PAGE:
HFF Blog

Yellowstone Cutthroat Trout Management on the South Fork Snake River


  • Fall IDFG surveys estimated Rainbow Trout and Rainbow x Yellowstone Cutthroat Trout Hybrid abundances nearly doubled in 2018 and set a record high of 3,073 fish/mile in the Conant index reach.
  • If left unmanaged, Rainbow Trout would likely hybridize and out-compete native Yellowstone Cutthroat Trout in the South Fork Snake River.

Fish of the Month: Year Four

Photo of Brown Trout.

In January of 2015, I started a new run of "fish of the month," a tradition I started years ago with long-time friend Tom Grimes, who is a guide at Henry's Fork Anglers. The idea is to catch a wild trout or whitefish every month of the year in our local waters, the streams and lakes of Montana, Wyoming, and Idaho in the Yellowstone region. My previous record was 55 months, from July 2004 to January 2009. Five academic years spent in California broke that streak, but I'm four years into the current one. How did 2018 turn out?

After dry December, snowpack only 70% of average

Photo of Brown Trout.
  • Precipitation for the month of December was only 57% of average.
  • As of January 1, water-year precipitation was 84% of average, and snow water equivalent was 71% of average.
  • However, because of above-average precipitation from September 2016 through June 2018, natural streamflow is near average throughout the watershed.
  • Winter flow out of Island Park Dam has averaged 516 cfs since December 1, compared with the 1978-2018 average of 351 cfs.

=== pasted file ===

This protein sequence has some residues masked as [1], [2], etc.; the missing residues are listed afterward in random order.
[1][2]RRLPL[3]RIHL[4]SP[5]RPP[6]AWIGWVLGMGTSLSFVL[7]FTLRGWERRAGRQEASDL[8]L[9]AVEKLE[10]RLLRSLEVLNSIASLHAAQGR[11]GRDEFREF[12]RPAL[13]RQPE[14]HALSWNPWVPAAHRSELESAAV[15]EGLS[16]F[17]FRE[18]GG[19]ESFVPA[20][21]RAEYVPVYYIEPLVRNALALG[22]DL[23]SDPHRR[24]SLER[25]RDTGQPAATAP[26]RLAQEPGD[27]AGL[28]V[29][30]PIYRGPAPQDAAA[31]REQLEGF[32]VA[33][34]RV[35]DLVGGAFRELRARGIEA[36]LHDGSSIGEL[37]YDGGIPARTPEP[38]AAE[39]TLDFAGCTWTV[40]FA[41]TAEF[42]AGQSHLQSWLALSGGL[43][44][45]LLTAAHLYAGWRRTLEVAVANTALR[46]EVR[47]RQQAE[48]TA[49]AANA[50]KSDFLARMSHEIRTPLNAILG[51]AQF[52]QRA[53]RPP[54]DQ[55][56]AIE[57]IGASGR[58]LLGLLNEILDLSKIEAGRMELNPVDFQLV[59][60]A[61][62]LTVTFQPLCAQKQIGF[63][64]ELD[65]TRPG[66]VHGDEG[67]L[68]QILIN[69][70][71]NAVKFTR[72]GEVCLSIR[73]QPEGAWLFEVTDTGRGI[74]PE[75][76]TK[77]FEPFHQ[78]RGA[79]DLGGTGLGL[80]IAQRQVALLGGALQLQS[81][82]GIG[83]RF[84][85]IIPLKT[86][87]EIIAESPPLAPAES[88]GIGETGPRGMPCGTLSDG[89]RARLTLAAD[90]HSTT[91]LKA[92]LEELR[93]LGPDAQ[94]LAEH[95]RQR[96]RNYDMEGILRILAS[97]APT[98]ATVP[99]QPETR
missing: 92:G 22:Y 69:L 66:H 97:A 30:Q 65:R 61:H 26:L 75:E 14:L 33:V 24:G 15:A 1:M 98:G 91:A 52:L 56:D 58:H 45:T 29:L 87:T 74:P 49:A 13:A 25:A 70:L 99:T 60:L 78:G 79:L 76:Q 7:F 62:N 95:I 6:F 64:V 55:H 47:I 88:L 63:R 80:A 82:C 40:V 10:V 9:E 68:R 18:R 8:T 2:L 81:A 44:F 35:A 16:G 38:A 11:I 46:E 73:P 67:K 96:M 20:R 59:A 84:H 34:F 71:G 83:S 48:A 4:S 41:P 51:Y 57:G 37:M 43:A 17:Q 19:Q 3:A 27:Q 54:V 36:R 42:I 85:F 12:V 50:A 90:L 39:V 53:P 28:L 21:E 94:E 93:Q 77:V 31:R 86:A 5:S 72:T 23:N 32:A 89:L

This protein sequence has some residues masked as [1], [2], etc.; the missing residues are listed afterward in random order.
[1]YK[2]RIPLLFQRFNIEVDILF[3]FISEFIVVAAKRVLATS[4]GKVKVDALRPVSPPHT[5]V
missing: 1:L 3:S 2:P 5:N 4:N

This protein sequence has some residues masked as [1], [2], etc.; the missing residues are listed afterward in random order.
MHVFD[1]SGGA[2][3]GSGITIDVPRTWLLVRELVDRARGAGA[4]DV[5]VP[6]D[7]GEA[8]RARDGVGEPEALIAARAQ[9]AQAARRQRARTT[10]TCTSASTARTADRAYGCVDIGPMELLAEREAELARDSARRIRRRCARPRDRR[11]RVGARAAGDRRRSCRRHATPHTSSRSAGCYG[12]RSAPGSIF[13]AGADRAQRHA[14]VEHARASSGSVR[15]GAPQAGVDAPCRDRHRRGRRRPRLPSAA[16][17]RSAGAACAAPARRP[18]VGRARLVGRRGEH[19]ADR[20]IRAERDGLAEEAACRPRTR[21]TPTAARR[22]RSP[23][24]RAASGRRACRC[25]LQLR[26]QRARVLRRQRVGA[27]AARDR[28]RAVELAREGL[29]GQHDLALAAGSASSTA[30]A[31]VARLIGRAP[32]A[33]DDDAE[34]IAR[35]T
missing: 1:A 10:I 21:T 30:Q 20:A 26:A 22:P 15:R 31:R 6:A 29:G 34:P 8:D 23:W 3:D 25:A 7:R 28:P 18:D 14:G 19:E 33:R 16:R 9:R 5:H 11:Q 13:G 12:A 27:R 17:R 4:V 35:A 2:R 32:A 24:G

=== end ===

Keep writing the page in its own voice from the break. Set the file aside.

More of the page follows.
Winter Starts Dry, but Flow at IP Dam is 143% of Average

Photo of Brown Trout.
  • As of December 10, water-year precipitation is 87% of average, and snow-water-equivalent is only 75% of average.
  • Precipitation deficit since July 1 is over 5 inches.
  • Natural streamflow has been around 95% of average since early October.
  • Outflow from Island Park Dam has averaged 502 cfs since December 1, 143% of average.

Water Year 2018: Average supply but Above-average Reservoir Carryover

Photo of Brown Trout.
  • Water-year 2018 ended up close to average, at 102% of average precipitation and 105% of average streamflow.
  • Upper Henry's Fork subwatershed was below average in precipitation and streamflow, vs. above-average values in Fall and Teton rivers.
  • However, Upper Henry's Fork water supply improved from 70% of average in 2016 to 91% in 2017 and 94% in 2018, indicating recovery of deep aquifers from 2013-2016 drought.
  • May and June rain compensated for early snowmelt and resulted in below-average irrigation diversion.
  • Despite very dry conditions and below-average streamflow during July, August and September, Island Park Reservoir ended the water year at 73% full, compared with 43% full on average, thanks to careful and precise water management.

Reservoir Remains Nearly Full Despite Dry July

Photo of clouds over Fall River
  • The month of July was a little warmer than average but very dry.
  • Natural flow and diversion were both around 90% of average for most of the month.
  • Moisture from May and June rain has kept total diversion for the season about 100,000 ac-ft below average.
  • As of August 3, Island Park Reservoir is still 82% full, compared with an average of 70% full at this time of year.


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